I knit. And I cook, write, take pictures. All for one low price.

Wednesday, June 3, 2009

testing, 1-2-3

The Sock Summit is exactly two months away, and the dyeing will be in full swing starting next week. (First I need to finish painting my kitchen, but that's a whole 'nother story!)

I have about 30 colors that are going to be my staple for now, and then there are a bazillion pretties in between that are going to be part of an amazing, full rainbow of color by the time I am done. 600 skeins is the goal, and I am hoping for more if I can squeeze in some extra.

There will be photos up soon on a website, and to that end have been taking pictures.
That part is not going so well. I have a Canon Powershot A630, which has served me well, but seems to have been discontinued. If there is anyone out there that can give me some helpful hints and tips as to the best way to photograph yarn and get the color right, I'd appreciate it a lot!

Here are five examples; the original background was a white pillowcase. Most of them came out OK, but I have a lot of trouble with blues/purples/greens.

'Strawberries and Cream'

no idea, I can't tell the color. I think it's 'fresh lavender'.


'Roasted Eggplant'

'Spilled Wine'
Just so you're prepared, there will not be much else going on here during the next two months, other than getting ready for "the greatest sock show on earth"!


April said...

I can help with some photograhpy stuff!

First, a "white box" will help immensely. The Strobist has information on making one here, for dirt cheap: http://strobist.blogspot.com/2006/07/how-to-diy-10-macro-photo-studio.html

Also, check the white balance on your camera. All cameras will work differently, so you might have to mess around with yours to figure it out.

Finally, consider borrowing/investing in a SLR camera (the kind with interchangeable lenses) and a 50 prime lens...of course, that is an ideal! If you can't, try using the macro setting on your camera to be able to get close-ups without distorting it.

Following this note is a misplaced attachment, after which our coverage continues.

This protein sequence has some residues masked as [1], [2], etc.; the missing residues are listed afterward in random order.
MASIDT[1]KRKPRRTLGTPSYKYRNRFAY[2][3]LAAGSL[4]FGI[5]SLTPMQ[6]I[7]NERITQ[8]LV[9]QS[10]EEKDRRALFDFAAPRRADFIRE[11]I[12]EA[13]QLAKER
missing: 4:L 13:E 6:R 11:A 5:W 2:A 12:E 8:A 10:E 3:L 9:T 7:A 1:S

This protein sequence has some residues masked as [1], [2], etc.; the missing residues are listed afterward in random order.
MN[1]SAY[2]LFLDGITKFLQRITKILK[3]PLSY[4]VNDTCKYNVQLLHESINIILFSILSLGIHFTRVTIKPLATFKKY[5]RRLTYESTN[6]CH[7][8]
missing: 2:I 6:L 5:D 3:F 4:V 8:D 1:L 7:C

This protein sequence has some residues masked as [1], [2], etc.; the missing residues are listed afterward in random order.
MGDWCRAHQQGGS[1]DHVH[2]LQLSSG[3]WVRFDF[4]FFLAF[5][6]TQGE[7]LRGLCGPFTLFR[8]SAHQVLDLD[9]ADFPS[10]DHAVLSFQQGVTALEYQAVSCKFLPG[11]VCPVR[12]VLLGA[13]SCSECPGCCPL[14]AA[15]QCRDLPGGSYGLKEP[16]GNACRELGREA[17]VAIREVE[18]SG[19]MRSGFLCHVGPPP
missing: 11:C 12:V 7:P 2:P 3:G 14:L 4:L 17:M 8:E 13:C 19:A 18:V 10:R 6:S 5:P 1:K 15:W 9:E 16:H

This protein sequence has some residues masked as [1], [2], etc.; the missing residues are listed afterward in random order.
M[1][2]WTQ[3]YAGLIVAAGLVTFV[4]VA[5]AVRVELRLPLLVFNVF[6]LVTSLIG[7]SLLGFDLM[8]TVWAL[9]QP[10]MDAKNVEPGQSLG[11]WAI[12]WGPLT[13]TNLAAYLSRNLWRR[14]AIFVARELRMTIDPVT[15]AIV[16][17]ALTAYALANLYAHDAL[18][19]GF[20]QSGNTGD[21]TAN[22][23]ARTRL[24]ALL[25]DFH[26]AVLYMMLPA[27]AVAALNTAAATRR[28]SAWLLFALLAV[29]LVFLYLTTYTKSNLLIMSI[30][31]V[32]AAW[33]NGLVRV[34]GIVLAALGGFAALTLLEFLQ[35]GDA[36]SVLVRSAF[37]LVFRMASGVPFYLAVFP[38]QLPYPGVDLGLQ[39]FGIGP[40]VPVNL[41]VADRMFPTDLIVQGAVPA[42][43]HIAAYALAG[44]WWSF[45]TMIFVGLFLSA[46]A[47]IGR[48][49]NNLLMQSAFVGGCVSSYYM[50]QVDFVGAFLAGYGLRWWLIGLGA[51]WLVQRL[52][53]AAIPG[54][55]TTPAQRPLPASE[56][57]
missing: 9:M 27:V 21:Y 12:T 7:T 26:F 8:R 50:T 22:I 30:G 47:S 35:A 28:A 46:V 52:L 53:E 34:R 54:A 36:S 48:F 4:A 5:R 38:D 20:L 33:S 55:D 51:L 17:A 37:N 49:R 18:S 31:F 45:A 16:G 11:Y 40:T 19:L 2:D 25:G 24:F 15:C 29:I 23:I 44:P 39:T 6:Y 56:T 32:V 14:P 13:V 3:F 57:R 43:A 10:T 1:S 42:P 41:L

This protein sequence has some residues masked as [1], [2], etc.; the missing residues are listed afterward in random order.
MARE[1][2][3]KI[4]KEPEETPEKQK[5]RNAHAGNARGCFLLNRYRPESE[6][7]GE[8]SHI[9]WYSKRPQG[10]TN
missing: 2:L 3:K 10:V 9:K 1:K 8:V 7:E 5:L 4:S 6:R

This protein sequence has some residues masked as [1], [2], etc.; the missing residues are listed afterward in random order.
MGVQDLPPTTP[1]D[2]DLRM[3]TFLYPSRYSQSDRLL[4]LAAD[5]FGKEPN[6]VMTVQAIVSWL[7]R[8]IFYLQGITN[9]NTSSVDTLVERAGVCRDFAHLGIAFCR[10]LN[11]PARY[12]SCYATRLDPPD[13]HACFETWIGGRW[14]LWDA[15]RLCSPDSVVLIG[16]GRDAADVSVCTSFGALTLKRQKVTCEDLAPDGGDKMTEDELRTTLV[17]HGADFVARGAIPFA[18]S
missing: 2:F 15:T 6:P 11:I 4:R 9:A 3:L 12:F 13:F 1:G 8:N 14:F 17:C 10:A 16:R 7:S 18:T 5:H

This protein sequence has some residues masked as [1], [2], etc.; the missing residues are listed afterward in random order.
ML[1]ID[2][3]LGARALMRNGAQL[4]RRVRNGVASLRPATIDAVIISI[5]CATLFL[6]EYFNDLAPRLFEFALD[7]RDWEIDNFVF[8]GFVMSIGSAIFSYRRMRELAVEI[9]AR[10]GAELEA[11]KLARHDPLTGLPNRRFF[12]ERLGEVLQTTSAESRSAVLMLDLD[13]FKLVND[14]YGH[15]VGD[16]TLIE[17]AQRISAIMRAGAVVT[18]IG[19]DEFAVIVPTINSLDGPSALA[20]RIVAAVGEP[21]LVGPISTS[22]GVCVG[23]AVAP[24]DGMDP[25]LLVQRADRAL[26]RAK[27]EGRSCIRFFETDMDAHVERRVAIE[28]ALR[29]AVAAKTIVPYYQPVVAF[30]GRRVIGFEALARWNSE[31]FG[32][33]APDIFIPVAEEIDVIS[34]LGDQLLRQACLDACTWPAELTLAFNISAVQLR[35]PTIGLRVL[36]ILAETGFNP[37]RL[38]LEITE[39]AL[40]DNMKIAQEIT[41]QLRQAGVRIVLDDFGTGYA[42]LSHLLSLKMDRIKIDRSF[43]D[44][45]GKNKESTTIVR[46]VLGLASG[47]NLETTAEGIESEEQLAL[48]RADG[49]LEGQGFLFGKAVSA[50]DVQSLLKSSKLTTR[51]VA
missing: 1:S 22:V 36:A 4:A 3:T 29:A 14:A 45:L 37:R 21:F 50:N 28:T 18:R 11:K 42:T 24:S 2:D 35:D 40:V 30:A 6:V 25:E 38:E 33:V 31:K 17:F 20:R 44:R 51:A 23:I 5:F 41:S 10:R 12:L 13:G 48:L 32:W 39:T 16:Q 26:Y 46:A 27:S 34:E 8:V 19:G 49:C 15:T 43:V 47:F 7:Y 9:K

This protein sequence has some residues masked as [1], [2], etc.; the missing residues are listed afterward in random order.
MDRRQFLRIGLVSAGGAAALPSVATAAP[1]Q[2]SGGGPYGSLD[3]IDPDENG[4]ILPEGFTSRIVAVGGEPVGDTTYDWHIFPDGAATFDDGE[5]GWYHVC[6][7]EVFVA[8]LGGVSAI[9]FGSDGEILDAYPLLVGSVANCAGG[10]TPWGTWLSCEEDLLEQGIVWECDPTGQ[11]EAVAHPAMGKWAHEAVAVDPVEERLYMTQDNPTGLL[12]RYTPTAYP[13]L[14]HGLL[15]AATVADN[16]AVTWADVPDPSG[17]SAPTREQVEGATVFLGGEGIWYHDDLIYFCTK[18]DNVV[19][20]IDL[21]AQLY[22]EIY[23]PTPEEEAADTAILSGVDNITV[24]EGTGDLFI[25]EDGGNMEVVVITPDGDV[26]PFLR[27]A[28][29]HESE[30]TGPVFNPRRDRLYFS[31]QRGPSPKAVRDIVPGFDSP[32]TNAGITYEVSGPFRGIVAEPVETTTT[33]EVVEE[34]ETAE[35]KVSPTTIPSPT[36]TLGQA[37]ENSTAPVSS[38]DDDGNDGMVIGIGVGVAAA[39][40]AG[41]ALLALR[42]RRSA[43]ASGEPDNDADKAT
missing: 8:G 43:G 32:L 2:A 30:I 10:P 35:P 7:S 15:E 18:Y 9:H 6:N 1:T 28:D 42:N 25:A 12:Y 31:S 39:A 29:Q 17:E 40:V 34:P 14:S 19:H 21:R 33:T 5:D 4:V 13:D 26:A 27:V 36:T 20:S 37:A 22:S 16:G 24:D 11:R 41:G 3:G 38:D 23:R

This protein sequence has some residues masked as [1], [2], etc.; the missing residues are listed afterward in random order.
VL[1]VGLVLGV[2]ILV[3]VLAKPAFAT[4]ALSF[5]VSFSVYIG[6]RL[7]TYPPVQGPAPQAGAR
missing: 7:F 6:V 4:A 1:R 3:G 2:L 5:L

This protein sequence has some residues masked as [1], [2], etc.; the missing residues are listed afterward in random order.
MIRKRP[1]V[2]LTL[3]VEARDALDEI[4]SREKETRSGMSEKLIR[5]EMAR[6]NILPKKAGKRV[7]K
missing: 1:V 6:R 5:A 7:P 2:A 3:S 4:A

Good luck and best wishes!

AlisonH said...

The Spilled Wine colorway wants to leap off the screen and onto my needles, ahead of everything else or any other project already OTN--gorgeous!

Mare said...

OH MY GOODNESS! That Strawberries and Cream brought a tear to my eye and a flutter to my heart. That is BEAUTIFUL!

Elizabeth said...

Those are some seriously gorgeous yarns!! My recommendation (with my limited experience...) is to take shots out in the natural light whenever you can, or get good indirect light from a window. My photos always seems to need to be 'un'saturated, the colors from my Nikon come out too rich. All the cameras are a little quirky!

Happy dying, and boy does those sandwiches look delicious, I'm jealous of all your cooking skills!!

quinn said...

I've had pretty good luck photographing yarn in natural light - but not direct sunlight - using a very basic point&shoot digital. On a slightly overcast day I can shoot anywhere outside, and if it's sunny I shoot on my screenporch or indoors near a big window - again, not actually in the direct sunlight.
If you're going to manipulate the colors after you shoot, it might be easier if you use a solid-colored background and then adjust to match that, rather than trying to match the yarn which is a lot more complex, color-wise. Pretty, too!!